Then we have the effort to present the US forces in Iraq as “liberators” and “supporters” of the Iraqi government rather than as imperial occupiers which manipulate a puppet government in place to serve US interests. So US forces who are “guests” in another country take it upon themselves to invade the sovereign territory of a consulate.

Iran, however, is refusing to be provoked. The Mullahs of Iran lodged a protest of the raid with the ambassadors of Iraq and Switzerland in Iran. These ambassadors represent the US interests in Iran since the US has no embassy there and refuses to deal directly with Iran. Iran also appealed directly to the Iraqi government demanding they accomplish the release of the consulate officials captured during the raid. They also demanded the return of computers and papers that were confiscated by the US forces.

Interestingly, Iran seems to be framing the raid as an attempt by the US to “impair the good ties between Iran and Iraq.” (CNS)

If US Senators and groups such as Stratfor think the Bush crew is trying to set up a legitimation for either attack or invasion, then my concerns (and yours) have some foundation. Unless the Bush crew is in total na-na land, they have to be aware that the US armed forces are in no position to enter another major war. Therefore, they must still believe that “shock and awe” will force the world to bow before them.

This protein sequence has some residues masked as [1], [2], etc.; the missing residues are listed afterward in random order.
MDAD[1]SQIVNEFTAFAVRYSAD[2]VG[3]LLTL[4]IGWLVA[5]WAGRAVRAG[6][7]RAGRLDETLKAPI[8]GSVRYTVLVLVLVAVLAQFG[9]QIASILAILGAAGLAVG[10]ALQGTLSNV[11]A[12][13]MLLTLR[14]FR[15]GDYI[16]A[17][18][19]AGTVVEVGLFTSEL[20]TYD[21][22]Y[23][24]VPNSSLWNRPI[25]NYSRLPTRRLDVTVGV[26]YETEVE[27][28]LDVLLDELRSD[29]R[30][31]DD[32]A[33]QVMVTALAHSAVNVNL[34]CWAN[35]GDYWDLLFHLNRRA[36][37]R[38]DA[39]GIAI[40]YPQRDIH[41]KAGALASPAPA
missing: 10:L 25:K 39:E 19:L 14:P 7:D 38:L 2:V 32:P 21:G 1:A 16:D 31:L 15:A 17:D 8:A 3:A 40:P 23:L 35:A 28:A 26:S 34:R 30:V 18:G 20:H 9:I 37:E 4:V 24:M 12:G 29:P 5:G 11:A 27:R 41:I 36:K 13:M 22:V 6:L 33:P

Fools. Dangerous fools. Our fools.

Published in: on 01/12/2007 at 7:39 pm  Comments (2)  

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2 CommentsLeave a comment

  1. Impeachment is the only way to end the non-stop lies, warmongering, ignorance, arrogance, corruption and incompetence of the fraudulent Bush administration.